While the judiciary has been busy interpreting the Act in its current form, the Legislature has been working to amend TCCWNA to address abuses of the Act recently experienced by the business community, implicitly acknowledging the unintended consequences of the Act’s broad provisions. Specifically, the Legislature has proposed an amendment that would disallow certification of class claims alleging violations of TCCWNA in the absence of an ascertainable economic loss resulting from the alleged violation. The amendment would also require an “aggrieved consumer” whose economic loss is less than $250 to request reimbursement from the seller in writing and to wait 35 days before filing a TCCWNA action.
These limitations, if adopted, will help curb meritless claims otherwise cognizable under the current version of the Act, providing greater protection to businesses in New Jersey and nationwide.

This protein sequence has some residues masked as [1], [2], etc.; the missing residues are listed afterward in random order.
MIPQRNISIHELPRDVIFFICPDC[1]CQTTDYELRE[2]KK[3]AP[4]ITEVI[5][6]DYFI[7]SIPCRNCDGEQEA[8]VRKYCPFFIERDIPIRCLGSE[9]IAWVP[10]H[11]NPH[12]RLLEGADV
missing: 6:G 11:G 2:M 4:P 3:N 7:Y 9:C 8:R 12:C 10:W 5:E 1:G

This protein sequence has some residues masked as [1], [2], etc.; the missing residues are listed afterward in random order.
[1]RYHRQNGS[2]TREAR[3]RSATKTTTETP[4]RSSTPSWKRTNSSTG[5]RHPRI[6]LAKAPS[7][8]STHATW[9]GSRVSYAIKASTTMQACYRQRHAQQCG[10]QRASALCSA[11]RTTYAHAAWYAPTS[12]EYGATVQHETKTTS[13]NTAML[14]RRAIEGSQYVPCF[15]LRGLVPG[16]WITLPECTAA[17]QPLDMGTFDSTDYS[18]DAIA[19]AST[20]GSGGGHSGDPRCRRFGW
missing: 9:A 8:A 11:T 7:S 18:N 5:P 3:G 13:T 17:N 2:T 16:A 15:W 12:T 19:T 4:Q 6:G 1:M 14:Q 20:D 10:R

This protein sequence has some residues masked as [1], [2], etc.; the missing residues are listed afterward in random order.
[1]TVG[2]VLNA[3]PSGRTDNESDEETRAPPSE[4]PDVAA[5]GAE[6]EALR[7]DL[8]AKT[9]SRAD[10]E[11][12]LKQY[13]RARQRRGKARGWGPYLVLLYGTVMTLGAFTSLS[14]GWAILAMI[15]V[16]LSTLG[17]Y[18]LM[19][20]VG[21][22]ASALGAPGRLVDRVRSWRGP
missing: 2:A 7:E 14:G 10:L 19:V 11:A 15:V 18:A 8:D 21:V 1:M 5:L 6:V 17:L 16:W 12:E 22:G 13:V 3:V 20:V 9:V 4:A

What Should You Do?
McCarter continues to recommend that clients be vigilant in reviewing consumer-facing literature and websites for possible TCCWNA violations. We also suggest taking a stance on these important issues by contacting your congressman or congresswoman and pledging your support for the proposed revisions to the Act. As always, McCarter attorneys are happy to answer questions about TCCWNA claims. Please contact David R. Kott, Edward J. Fanning, Jr., Gregory H. Horowitz, Zane C. Riester, or the McCarter attorneys with whom you normally work.